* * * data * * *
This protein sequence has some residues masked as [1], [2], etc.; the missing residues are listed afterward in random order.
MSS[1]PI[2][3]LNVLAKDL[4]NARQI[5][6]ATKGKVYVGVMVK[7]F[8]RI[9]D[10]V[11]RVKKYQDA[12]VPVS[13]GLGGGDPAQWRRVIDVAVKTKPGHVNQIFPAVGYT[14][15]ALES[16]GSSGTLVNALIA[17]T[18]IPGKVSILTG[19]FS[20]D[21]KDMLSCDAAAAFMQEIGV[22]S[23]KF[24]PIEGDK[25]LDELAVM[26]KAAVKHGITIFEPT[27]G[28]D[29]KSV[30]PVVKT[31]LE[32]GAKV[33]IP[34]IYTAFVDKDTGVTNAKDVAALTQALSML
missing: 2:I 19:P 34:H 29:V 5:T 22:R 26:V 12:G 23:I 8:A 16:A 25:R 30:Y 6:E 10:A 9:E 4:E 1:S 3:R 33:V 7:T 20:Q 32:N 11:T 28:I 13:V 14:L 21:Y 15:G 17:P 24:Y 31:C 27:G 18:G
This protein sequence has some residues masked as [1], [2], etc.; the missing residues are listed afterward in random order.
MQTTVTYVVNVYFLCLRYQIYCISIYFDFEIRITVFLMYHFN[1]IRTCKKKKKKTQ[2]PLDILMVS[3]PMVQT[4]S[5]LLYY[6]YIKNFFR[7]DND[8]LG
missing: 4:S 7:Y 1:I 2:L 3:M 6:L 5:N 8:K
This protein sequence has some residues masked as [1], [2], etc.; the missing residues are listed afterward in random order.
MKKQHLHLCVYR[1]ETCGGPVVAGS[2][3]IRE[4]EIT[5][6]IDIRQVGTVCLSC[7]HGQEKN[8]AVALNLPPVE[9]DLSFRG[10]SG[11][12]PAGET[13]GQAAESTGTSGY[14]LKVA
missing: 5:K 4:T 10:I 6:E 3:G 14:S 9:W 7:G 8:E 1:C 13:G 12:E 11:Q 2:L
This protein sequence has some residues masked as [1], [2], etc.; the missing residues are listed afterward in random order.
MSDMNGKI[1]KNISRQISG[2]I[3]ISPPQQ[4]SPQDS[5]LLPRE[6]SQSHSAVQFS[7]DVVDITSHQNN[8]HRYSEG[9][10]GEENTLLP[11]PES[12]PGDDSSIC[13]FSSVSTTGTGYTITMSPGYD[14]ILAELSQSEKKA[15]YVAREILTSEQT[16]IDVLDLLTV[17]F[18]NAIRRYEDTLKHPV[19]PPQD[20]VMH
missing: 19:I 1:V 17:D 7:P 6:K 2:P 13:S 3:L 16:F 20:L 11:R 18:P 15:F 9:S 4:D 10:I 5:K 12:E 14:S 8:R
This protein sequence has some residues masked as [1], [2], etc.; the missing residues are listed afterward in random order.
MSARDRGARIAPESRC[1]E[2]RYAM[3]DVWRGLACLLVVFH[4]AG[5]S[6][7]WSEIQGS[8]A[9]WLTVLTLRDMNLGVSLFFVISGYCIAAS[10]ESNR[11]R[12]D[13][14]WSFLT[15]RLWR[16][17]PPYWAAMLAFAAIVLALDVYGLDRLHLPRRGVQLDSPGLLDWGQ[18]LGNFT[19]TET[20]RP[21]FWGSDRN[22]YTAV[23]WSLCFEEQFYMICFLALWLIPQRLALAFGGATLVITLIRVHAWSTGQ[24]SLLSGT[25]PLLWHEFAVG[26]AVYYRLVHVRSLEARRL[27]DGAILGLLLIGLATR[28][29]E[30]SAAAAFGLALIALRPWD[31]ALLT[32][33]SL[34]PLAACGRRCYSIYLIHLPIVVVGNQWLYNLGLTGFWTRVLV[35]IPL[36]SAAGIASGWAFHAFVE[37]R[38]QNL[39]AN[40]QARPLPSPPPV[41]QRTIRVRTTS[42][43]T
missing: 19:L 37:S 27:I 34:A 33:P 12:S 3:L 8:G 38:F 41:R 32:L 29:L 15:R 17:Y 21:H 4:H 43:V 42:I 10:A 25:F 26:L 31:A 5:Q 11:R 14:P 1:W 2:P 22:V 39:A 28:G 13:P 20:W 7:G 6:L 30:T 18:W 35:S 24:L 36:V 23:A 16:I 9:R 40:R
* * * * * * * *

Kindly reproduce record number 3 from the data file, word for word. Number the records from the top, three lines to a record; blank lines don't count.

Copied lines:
This protein sequence has some residues masked as [1], [2], etc.; the missing residues are listed afterward in random order.
MKKQHLHLCVYR[1]ETCGGPVVAGS[2][3]IRE[4]EIT[5][6]IDIRQVGTVCLSC[7]HGQEKN[8]AVALNLPPVE[9]DLSFRG[10]SG[11][12]PAGET[13]GQAAESTGTSGY[14]LKVA
missing: 5:K 4:T 10:I 6:E 3:G 14:S 9:W 7:G 8:E 1:C 13:G 12:E 11:Q 2:L